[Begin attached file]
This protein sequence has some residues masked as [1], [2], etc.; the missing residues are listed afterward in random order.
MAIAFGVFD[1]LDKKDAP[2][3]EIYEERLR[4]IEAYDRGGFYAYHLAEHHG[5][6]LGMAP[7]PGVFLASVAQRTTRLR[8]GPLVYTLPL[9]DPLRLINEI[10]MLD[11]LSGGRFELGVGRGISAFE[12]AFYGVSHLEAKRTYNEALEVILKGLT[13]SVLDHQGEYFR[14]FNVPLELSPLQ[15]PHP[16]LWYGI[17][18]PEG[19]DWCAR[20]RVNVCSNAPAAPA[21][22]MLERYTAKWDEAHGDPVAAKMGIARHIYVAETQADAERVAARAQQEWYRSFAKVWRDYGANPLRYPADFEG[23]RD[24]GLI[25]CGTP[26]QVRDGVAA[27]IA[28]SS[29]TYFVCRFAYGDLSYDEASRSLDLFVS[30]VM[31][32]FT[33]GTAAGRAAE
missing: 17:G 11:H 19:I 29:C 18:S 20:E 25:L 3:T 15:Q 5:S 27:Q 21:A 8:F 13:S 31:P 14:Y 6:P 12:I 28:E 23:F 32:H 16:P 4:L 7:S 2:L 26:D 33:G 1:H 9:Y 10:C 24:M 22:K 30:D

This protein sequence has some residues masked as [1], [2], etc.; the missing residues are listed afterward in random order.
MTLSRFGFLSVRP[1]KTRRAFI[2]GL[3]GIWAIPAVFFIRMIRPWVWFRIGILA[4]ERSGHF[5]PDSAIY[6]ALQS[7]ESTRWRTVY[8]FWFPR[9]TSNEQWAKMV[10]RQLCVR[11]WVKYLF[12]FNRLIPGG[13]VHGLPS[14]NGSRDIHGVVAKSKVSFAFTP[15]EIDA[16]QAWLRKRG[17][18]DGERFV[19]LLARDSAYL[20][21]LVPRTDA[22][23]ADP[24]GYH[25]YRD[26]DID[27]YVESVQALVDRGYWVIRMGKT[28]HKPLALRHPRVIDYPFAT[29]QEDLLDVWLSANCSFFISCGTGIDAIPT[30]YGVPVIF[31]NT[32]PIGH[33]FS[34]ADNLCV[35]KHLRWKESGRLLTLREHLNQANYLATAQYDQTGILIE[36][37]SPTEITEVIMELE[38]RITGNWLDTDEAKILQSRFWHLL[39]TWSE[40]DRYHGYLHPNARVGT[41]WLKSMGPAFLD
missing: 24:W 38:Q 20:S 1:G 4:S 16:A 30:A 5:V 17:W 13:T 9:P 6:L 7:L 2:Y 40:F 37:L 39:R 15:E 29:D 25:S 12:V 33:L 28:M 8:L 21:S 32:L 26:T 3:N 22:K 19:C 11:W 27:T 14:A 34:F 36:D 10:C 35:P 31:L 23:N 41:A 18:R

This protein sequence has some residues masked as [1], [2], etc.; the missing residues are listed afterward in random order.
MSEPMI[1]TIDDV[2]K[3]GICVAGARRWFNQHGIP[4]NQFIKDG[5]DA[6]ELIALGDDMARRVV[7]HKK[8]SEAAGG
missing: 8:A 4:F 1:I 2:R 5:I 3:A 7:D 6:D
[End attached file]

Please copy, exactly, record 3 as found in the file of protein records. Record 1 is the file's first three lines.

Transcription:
This protein sequence has some residues masked as [1], [2], etc.; the missing residues are listed afterward in random order.
MSEPMI[1]TIDDV[2]K[3]GICVAGARRWFNQHGIP[4]NQFIKDG[5]DA[6]ELIALGDDMARRVV[7]HKK[8]SEAAGG
missing: 8:A 4:F 1:I 2:R 5:I 3:A 7:D 6:D